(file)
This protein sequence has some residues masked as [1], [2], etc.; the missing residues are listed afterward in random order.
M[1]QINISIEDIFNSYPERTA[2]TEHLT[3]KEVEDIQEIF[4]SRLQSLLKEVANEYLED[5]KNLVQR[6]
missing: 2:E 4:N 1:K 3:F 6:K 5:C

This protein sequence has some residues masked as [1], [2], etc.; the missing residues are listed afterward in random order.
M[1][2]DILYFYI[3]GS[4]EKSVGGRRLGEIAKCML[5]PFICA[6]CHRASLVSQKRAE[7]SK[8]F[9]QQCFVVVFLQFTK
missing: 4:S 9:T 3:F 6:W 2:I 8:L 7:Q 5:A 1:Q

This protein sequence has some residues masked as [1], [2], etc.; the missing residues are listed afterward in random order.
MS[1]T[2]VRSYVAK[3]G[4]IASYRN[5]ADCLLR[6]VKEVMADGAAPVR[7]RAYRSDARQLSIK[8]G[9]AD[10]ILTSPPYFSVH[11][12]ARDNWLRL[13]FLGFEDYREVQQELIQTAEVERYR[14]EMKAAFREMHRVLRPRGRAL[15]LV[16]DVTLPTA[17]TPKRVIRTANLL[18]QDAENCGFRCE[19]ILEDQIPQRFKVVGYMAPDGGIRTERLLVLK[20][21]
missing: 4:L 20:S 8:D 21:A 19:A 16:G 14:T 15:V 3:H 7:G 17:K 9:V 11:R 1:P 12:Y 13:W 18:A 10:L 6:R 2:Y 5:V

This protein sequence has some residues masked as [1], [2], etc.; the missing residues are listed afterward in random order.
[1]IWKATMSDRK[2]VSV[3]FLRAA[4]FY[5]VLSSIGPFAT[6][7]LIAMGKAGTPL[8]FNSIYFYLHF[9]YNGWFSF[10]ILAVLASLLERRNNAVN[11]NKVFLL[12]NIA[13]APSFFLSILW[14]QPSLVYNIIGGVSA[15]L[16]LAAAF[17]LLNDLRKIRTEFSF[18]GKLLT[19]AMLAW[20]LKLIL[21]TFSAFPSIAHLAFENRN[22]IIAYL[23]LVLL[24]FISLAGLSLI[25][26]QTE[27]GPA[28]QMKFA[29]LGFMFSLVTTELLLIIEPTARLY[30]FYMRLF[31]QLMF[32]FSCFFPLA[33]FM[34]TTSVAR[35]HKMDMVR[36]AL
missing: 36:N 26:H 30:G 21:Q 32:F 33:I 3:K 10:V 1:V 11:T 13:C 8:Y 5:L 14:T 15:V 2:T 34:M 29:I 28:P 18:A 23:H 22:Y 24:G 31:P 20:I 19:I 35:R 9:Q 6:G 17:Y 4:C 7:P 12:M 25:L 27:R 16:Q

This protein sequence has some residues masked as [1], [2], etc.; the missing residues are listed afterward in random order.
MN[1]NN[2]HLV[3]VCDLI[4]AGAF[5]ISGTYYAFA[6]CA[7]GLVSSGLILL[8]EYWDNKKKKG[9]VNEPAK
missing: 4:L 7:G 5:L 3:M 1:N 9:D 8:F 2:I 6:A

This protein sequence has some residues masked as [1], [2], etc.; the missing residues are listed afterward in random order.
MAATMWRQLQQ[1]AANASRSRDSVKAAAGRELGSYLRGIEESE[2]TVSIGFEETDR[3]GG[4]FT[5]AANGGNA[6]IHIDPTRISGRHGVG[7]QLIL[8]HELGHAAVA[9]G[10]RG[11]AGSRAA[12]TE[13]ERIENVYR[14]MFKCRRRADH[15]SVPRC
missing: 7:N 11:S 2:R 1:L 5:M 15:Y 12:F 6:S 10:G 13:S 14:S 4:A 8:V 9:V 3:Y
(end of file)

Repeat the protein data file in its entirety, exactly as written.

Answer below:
This protein sequence has some residues masked as [1], [2], etc.; the missing residues are listed afterward in random order.
M[1]QINISIEDIFNSYPERTA[2]TEHLT[3]KEVEDIQEIF[4]SRLQSLLKEVANEYLED[5]KNLVQR[6]
missing: 2:E 4:N 1:K 3:F 6:K 5:C

This protein sequence has some residues masked as [1], [2], etc.; the missing residues are listed afterward in random order.
M[1][2]DILYFYI[3]GS[4]EKSVGGRRLGEIAKCML[5]PFICA[6]CHRASLVSQKRAE[7]SK[8]F[9]QQCFVVVFLQFTK
missing: 4:S 9:T 3:F 6:W 2:I 8:L 7:Q 5:A 1:Q

This protein sequence has some residues masked as [1], [2], etc.; the missing residues are listed afterward in random order.
MS[1]T[2]VRSYVAK[3]G[4]IASYRN[5]ADCLLR[6]VKEVMADGAAPVR[7]RAYRSDARQLSIK[8]G[9]AD[10]ILTSPPYFSVH[11][12]ARDNWLRL[13]FLGFEDYREVQQELIQTAEVERYR[14]EMKAAFREMHRVLRPRGRAL[15]LV[16]DVTLPTA[17]TPKRVIRTANLL[18]QDAENCGFRCE[19]ILEDQIPQRFKVVGYMAPDGGIRTERLLVLK[20][21]
missing: 4:L 20:S 8:D 21:A 19:A 16:G 14:T 15:V 3:H 7:G 17:K 9:V 11:R 1:P 12:Y 13:W 18:A 10:L 6:R 2:Y 5:V

This protein sequence has some residues masked as [1], [2], etc.; the missing residues are listed afterward in random order.
[1]IWKATMSDRK[2]VSV[3]FLRAA[4]FY[5]VLSSIGPFAT[6][7]LIAMGKAGTPL[8]FNSIYFYLHF[9]YNGWFSF[10]ILAVLASLLERRNNAVN[11]NKVFLL[12]NIA[13]APSFFLSILW[14]QPSLVYNIIGGVSA[15]L[16]LAAAF[17]LLNDLRKIRTEFSF[18]GKLLT[19]AMLAW[20]LKLIL[21]TFSAFPSIAHLAFENRN[22]IIAYL[23]LVLL[24]FISLAGLSLI[25][26]QTE[27]GPA[28]QMKFA[29]LGFMFSLVTTELLLIIEPTARLY[30]FYMRLF[31]QLMF[32]FSCFFPLA[33]FM[34]TTSVAR[35]HKMDMVR[36]AL
missing: 36:N 26:H 30:G 21:Q 32:F 33:I 3:K 10:V 1:V 11:T 13:C 8:Y 5:L 14:T 15:V 2:T 34:M 29:I 28:P 18:A 23:H 22:Y 24:G 31:P 20:I 19:I 35:R 9:Q 6:G 17:Y 4:C 7:P 12:M 25:L 27:R 16:Q

This protein sequence has some residues masked as [1], [2], etc.; the missing residues are listed afterward in random order.
MN[1]NN[2]HLV[3]VCDLI[4]AGAF[5]ISGTYYAFA[6]CA[7]GLVSSGLILL[8]EYWDNKKKKG[9]VNEPAK
missing: 4:L 7:G 5:L 3:M 1:N 9:D 8:F 2:I 6:A

This protein sequence has some residues masked as [1], [2], etc.; the missing residues are listed afterward in random order.
MAATMWRQLQQ[1]AANASRSRDSVKAAAGRELGSYLRGIEESE[2]TVSIGFEETDR[3]GG[4]FT[5]AANGGNA[6]IHIDPTRISGRHGVG[7]QLIL[8]HELGHAAVA[9]G[10]RG[11]AGSRAA[12]TE[13]ERIENVYR[14]MFKCRRRADH[15]SVPRC
missing: 7:N 11:S 2:R 1:L 5:M 15:Y 12:F 6:S 10:G 13:S 14:S 4:A 8:V 9:V 3:Y